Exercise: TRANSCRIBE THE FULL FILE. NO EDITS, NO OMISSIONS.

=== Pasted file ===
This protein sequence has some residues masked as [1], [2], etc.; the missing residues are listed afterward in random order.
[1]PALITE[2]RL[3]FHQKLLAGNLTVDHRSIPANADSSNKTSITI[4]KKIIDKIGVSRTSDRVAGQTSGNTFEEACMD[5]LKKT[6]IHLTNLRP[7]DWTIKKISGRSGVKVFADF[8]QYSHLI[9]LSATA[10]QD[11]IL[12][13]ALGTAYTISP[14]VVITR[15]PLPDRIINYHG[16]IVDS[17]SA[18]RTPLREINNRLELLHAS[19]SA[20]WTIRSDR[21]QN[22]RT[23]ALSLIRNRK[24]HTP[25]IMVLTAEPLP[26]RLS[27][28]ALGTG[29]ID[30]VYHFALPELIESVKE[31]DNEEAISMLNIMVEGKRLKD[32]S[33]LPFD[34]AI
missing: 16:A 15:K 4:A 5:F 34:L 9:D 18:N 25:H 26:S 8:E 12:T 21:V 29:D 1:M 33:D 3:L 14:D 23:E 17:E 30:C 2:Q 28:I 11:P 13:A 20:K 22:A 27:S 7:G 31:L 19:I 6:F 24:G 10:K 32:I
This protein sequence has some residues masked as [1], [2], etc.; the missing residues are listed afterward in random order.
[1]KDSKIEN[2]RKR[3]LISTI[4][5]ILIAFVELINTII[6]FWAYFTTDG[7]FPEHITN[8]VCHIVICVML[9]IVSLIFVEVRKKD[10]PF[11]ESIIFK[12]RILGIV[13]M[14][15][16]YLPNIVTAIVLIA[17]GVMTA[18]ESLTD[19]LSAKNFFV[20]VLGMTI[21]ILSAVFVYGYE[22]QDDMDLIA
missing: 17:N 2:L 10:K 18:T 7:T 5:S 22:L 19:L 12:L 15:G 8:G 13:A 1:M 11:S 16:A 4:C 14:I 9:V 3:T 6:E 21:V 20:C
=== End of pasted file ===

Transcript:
This protein sequence has some residues masked as [1], [2], etc.; the missing residues are listed afterward in random order.
[1]PALITE[2]RL[3]FHQKLLAGNLTVDHRSIPANADSSNKTSITI[4]KKIIDKIGVSRTSDRVAGQTSGNTFEEACMD[5]LKKT[6]IHLTNLRP[7]DWTIKKISGRSGVKVFADF[8]QYSHLI[9]LSATA[10]QD[11]IL[12][13]ALGTAYTISP[14]VVITR[15]PLPDRIINYHG[16]IVDS[17]SA[18]RTPLREINNRLELLHAS[19]SA[20]WTIRSDR[21]QN[22]RT[23]ALSLIRNRK[24]HTP[25]IMVLTAEPLP[26]RLS[27][28]ALGTG[29]ID[30]VYHFALPELIESVKE[31]DNEEAISMLNIMVEGKRLKD[32]S[33]LPFD[34]AI
missing: 16:A 15:K 4:A 5:F 34:L 9:D 18:N 25:H 26:S 8:E 12:T 21:V 29:D 1:M 33:D 3:L 14:D 23:E 17:E 30:C 2:Q 28:I 11:P 13:A 20:K 22:A 27:S 7:G 31:L 19:I 6:F 24:G 10:K 32:I
This protein sequence has some residues masked as [1], [2], etc.; the missing residues are listed afterward in random order.
[1]KDSKIEN[2]RKR[3]LISTI[4][5]ILIAFVELINTII[6]FWAYFTTDG[7]FPEHITN[8]VCHIVICVML[9]IVSLIFVEVRKKD[10]PF[11]ESIIFK[12]RILGIV[13]M[14][15][16]YLPNIVTAIVLIA[17]GVMTA[18]ESLTD[19]LSAKNFFV[20]VLGMTI[21]ILSAVFVYGYE[22]QDDMDLIA
missing: 17:N 2:L 10:K 18:T 7:T 5:S 22:L 19:L 12:L 15:G 8:G 13:A 1:M 11:S 16:A 4:C 14:I 9:V 3:T 6:E 21:V 20:C